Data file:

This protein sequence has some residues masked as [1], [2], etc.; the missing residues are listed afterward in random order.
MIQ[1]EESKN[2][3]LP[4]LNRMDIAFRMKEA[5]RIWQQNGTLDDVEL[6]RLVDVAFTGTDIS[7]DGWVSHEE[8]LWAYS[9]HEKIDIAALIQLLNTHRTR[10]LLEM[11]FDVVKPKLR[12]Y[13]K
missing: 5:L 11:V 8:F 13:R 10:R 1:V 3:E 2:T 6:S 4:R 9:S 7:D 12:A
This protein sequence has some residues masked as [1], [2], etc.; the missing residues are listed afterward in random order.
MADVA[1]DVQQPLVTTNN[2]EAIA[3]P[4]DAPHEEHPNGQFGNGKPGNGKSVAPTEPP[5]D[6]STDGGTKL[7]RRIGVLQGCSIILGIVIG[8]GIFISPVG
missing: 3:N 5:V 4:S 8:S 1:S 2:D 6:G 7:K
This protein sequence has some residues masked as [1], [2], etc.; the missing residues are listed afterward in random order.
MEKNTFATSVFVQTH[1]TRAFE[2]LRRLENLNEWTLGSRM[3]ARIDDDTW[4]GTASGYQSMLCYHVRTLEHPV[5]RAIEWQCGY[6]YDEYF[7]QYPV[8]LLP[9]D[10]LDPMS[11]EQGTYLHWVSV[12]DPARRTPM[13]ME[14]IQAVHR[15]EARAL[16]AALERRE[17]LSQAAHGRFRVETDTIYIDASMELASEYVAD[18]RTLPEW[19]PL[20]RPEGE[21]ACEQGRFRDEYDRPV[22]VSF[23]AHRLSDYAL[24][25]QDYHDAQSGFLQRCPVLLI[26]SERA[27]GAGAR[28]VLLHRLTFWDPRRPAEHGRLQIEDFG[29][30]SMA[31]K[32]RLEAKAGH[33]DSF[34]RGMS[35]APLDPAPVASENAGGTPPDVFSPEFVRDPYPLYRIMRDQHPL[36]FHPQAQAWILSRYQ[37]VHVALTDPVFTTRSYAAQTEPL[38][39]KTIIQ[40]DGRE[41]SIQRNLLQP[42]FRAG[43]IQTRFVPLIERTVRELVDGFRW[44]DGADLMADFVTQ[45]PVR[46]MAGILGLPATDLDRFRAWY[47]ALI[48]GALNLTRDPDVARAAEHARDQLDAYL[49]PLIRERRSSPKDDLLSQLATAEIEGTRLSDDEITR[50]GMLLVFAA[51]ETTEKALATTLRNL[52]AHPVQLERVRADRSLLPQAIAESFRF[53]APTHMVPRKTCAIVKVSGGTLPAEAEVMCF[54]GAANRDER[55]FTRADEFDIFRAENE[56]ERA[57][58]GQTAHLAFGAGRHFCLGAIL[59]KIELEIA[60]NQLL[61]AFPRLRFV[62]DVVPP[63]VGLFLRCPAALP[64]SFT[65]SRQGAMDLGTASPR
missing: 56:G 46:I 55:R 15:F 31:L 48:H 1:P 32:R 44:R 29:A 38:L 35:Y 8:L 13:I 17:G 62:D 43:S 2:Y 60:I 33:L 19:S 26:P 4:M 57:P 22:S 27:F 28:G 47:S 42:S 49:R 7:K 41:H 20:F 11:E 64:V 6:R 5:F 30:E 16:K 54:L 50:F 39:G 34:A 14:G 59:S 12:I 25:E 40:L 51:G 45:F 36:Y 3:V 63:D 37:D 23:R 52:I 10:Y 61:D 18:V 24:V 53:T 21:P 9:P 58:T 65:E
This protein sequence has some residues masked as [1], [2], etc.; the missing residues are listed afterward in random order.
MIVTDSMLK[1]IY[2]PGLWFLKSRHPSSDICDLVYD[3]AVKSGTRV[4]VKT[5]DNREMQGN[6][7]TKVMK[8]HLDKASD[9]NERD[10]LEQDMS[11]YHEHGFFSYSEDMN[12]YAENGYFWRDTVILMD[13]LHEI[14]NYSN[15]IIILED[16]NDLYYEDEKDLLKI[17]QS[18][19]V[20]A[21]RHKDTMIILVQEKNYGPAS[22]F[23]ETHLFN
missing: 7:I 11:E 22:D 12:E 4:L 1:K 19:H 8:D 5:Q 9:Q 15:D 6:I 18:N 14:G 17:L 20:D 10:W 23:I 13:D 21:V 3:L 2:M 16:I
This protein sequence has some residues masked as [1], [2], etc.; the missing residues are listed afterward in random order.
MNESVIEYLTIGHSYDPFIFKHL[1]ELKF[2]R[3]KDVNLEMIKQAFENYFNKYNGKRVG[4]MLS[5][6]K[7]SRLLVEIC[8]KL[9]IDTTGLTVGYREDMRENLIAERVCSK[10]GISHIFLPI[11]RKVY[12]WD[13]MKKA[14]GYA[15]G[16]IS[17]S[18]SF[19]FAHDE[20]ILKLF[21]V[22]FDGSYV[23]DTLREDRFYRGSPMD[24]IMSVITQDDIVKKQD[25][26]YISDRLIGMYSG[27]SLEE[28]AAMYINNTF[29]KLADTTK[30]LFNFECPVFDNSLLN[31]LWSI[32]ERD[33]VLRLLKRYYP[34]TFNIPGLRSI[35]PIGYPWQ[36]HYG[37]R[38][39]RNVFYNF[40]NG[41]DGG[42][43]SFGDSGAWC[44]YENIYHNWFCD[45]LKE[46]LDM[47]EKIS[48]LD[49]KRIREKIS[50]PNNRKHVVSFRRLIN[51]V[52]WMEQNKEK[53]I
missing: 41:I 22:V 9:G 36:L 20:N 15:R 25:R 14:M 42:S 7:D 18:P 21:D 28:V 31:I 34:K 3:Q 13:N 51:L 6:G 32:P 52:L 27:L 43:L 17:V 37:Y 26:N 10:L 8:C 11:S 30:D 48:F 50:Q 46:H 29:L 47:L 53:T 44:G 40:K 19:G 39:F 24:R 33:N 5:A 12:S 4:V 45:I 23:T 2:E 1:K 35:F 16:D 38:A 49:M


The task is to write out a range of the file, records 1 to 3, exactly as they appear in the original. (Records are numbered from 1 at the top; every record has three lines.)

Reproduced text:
This protein sequence has some residues masked as [1], [2], etc.; the missing residues are listed afterward in random order.
MIQ[1]EESKN[2][3]LP[4]LNRMDIAFRMKEA[5]RIWQQNGTLDDVEL[6]RLVDVAFTGTDIS[7]DGWVSHEE[8]LWAYS[9]HEKIDIAALIQLLNTHRTR[10]LLEM[11]FDVVKPKLR[12]Y[13]K
missing: 5:L 11:V 8:F 13:R 10:R 1:V 3:E 2:T 6:S 4:R 9:S 7:D 12:A
This protein sequence has some residues masked as [1], [2], etc.; the missing residues are listed afterward in random order.
MADVA[1]DVQQPLVTTNN[2]EAIA[3]P[4]DAPHEEHPNGQFGNGKPGNGKSVAPTEPP[5]D[6]STDGGTKL[7]RRIGVLQGCSIILGIVIG[8]GIFISPVG
missing: 3:N 5:V 4:S 8:S 1:S 2:D 6:G 7:K
This protein sequence has some residues masked as [1], [2], etc.; the missing residues are listed afterward in random order.
MEKNTFATSVFVQTH[1]TRAFE[2]LRRLENLNEWTLGSRM[3]ARIDDDTW[4]GTASGYQSMLCYHVRTLEHPV[5]RAIEWQCGY[6]YDEYF[7]QYPV[8]LLP[9]D[10]LDPMS[11]EQGTYLHWVSV[12]DPARRTPM[13]ME[14]IQAVHR[15]EARAL[16]AALERRE[17]LSQAAHGRFRVETDTIYIDASMELASEYVAD[18]RTLPEW[19]PL[20]RPEGE[21]ACEQGRFRDEYDRPV[22]VSF[23]AHRLSDYAL[24][25]QDYHDAQSGFLQRCPVLLI[26]SERA[27]GAGAR[28]VLLHRLTFWDPRRPAEHGRLQIEDFG[29][30]SMA[31]K[32]RLEAKAGH[33]DSF[34]RGMS[35]APLDPAPVASENAGGTPPDVFSPEFVRDPYPLYRIMRDQHPL[36]FHPQAQAWILSRYQ[37]VHVALTDPVFTTRSYAAQTEPL[38][39]KTIIQ[40]DGRE[41]SIQRNLLQP[42]FRAG[43]IQTRFVPLIERTVRELVDGFRW[44]DGADLMADFVTQ[45]PVR[46]MAGILGLPATDLDRFRAWY[47]ALI[48]GALNLTRDPDVARAAEHARDQLDAYL[49]PLIRERRSSPKDDLLSQLATAEIEGTRLSDDEITR[50]GMLLVFAA[51]ETTEKALATTLRNL[52]AHPVQLERVRADRSLLPQAIAESFRF[53]APTHMVPRKTCAIVKVSGGTLPAEAEVMCF[54]GAANRDER[55]FTRADEFDIFRAENE[56]ERA[57][58]GQTAHLAFGAGRHFCLGAIL[59]KIELEIA[60]NQLL[61]AFPRLRFV[62]DVVPP[63]VGLFLRCPAALP[64]SFT[65]SRQGAMDLGTASPR
missing: 56:G 46:I 55:R 15:F 31:L 48:H 1:P 32:R 44:R 29:A 38:L 35:Y 8:L 13:I 17:G 62:D 43:S 2:Y 60:I 33:L 19:S 26:P 4:M 57:P 22:S 27:F 28:G 47:S 42:S 49:R 7:K 41:H 20:F 11:E 64:V 6:R 5:F 30:E 16:K 54:L 50:F 39:G 34:A 14:G 59:S 12:I 25:E 40:L 51:G 45:F 36:Y 3:V 63:D 37:D 23:R 52:I 10:Y 61:D 18:V 24:V 53:T 21:P 9:P 58:T 65:E